Indexed Universal Life Insurance (IUL) is just one of many vehicles that are used in a comprehensive retirement plan. Yes, the IUL product is a life insurance product, but most of our physician clients who purchase an IUL, do so for retirement planning. Here, we’ll consider IUL for Cardiologists.
We find in many cases that Cardiologists, who are high-income professionals, can easily max out typical investment options such as the 401k and IRA and are continually searching for an alternative investment product that will enable them to live a lifestyle they are accustomed to after they retire.
Indexed Universal Life Insurance has become a popular alternative to traditional retirement vehicles for various reasons. Since traditional cardiology pays about $300,000 per year and invasive cardiology pays over $500,000 per year, it’s not unusual that these professionals must deal with the restraints placed on typical investment products and become concerned about their tax liability in retirement.
In this article, we’ll discuss how high-earning professionals can use Indexed Universal Life insurance, sometimes referred to as a LIRP (Life Insurance Retirement Plan) as an alternative investment product for consumers who want to take advantage of market gains without the losses.
Why Cardiologists Should Consider Indexed Universal Life Insurance
The IUL is a favorable investment option for high-income professionals who are want to invest money into a tax-deferred investment vehicle after they have maxed out other retirement accounts such as an IRA or 401k. The IUL is also a beneficial alternative for consumers who may not qualify for a Roth IRA.
Here’s How it Works
First of all, an Indexed Universal Life Insurance policy combines a life insurance death benefit with an investment component. When you pay a premium payment, a portion of the payment is used to cover the cost of your life insurance and any fees associated with the policy, The remainder of the premium is then placed in or added to the cash value account.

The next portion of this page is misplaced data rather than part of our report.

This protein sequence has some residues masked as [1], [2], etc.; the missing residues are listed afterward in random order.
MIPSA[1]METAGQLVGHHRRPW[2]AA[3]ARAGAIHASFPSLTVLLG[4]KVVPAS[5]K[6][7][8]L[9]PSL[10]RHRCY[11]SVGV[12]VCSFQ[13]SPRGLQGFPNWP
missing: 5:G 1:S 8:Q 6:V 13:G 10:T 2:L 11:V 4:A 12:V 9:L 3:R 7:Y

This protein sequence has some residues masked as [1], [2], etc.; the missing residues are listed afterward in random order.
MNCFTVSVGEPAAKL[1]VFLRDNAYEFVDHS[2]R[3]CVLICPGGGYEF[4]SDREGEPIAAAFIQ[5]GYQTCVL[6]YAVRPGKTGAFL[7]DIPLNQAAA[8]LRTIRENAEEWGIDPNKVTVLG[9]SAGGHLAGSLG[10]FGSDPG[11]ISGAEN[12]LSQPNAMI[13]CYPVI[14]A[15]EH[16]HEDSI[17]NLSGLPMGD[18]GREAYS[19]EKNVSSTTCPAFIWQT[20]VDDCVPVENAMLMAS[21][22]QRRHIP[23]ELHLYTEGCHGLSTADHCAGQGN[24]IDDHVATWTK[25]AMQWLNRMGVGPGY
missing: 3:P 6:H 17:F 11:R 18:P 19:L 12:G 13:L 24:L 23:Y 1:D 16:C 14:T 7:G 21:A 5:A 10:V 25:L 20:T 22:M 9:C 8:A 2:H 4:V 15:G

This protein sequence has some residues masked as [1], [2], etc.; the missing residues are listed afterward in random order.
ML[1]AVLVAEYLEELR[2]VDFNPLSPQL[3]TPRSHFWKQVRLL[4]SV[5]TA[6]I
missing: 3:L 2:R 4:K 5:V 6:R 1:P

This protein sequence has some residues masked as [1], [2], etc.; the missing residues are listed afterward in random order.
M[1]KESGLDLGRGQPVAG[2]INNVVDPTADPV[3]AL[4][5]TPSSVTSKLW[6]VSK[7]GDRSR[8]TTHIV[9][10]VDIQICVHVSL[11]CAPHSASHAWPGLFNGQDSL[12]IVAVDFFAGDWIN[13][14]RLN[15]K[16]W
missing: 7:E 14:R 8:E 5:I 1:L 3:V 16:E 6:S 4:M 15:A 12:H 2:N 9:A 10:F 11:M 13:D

The cash in the cash value account is credited with interest that is based on the performance of the equity index or indexes that you have selected. It’s important to note that the cash is not invested in the stock market but instead in indexes like the S&P500. Most IULs offer a guaranteed fixed interest rate and a choice of indexes which can be allocated by a percentage of the cash value the policyholder chooses.
At the beginning of the reporting period (typically annual), the value of each index is recorded and then compared to the index value at the end of the reporting period (the crediting period could be monthly, annually, or even as long as 5 years depending on the company). The difference from the beginning to the end of the period represents the performance of the index.
Three Important Numbers
IULs can differ from company to company which can affect the following important numbers:
- Cap Rate: The Cap Rate in your IUL is the percent of the index gain that the insurer is willing to credit to your account. For example, if your Cap is 9% and your index earns 13%, the most you can earn is 9% for the reporting period.
- Floor Rate: The Floor rate is the least amount your account will earn. For example, if your Floor is 2% and the index has 0% earnings, your account will be credited the Floor rate of 2%.